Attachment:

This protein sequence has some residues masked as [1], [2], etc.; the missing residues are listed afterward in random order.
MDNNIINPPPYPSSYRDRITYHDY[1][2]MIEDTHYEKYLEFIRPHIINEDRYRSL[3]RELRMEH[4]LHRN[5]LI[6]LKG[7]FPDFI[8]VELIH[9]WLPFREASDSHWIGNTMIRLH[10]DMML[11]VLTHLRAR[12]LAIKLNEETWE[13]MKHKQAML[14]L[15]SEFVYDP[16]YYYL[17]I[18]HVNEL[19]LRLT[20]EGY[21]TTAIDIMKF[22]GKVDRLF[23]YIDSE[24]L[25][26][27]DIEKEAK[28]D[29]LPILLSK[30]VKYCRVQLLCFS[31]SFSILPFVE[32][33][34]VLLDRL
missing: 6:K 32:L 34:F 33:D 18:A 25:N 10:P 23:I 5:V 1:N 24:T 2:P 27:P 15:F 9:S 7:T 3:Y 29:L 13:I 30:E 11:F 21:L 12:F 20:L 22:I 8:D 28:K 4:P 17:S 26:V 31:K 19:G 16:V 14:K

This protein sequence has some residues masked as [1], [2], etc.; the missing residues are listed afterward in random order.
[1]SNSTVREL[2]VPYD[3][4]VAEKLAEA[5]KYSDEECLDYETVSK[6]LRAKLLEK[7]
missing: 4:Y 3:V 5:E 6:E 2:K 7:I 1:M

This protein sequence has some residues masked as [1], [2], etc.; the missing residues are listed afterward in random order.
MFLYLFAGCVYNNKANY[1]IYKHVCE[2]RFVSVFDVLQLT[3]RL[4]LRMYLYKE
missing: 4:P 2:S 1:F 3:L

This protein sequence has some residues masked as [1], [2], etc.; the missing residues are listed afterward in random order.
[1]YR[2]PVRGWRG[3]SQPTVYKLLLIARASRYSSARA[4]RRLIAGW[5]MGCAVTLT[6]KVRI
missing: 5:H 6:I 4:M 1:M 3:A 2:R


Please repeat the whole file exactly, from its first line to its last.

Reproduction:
This protein sequence has some residues masked as [1], [2], etc.; the missing residues are listed afterward in random order.
MDNNIINPPPYPSSYRDRITYHDY[1][2]MIEDTHYEKYLEFIRPHIINEDRYRSL[3]RELRMEH[4]LHRN[5]LI[6]LKG[7]FPDFI[8]VELIH[9]WLPFREASDSHWIGNTMIRLH[10]DMML[11]VLTHLRAR[12]LAIKLNEETWE[13]MKHKQAML[14]L[15]SEFVYDP[16]YYYL[17]I[18]HVNEL[19]LRLT[20]EGY[21]TTAIDIMKF[22]GKVDRLF[23]YIDSE[24]L[25][26][27]DIEKEAK[28]D[29]LPILLSK[30]VKYCRVQLLCFS[31]SFSILPFVE[32][33][34]VLLDRL
missing: 6:K 32:L 34:F 33:D 18:A 25:N 10:P 23:I 5:V 1:N 24:T 2:P 27:P 15:F 9:S 7:T 3:Y 29:L 13:I 30:E 11:F 21:L 12:F 20:L 22:I 8:D 28:K 4:P 17:S 26:V 31:K 19:G 16:V 14:K

This protein sequence has some residues masked as [1], [2], etc.; the missing residues are listed afterward in random order.
[1]SNSTVREL[2]VPYD[3][4]VAEKLAEA[5]KYSDEECLDYETVSK[6]LRAKLLEK[7]
missing: 4:Y 3:V 5:E 6:E 2:K 7:I 1:M

This protein sequence has some residues masked as [1], [2], etc.; the missing residues are listed afterward in random order.
MFLYLFAGCVYNNKANY[1]IYKHVCE[2]RFVSVFDVLQLT[3]RL[4]LRMYLYKE
missing: 4:P 2:S 1:F 3:L

This protein sequence has some residues masked as [1], [2], etc.; the missing residues are listed afterward in random order.
[1]YR[2]PVRGWRG[3]SQPTVYKLLLIARASRYSSARA[4]RRLIAGW[5]MGCAVTLT[6]KVRI
missing: 5:H 6:I 4:M 1:M 3:A 2:R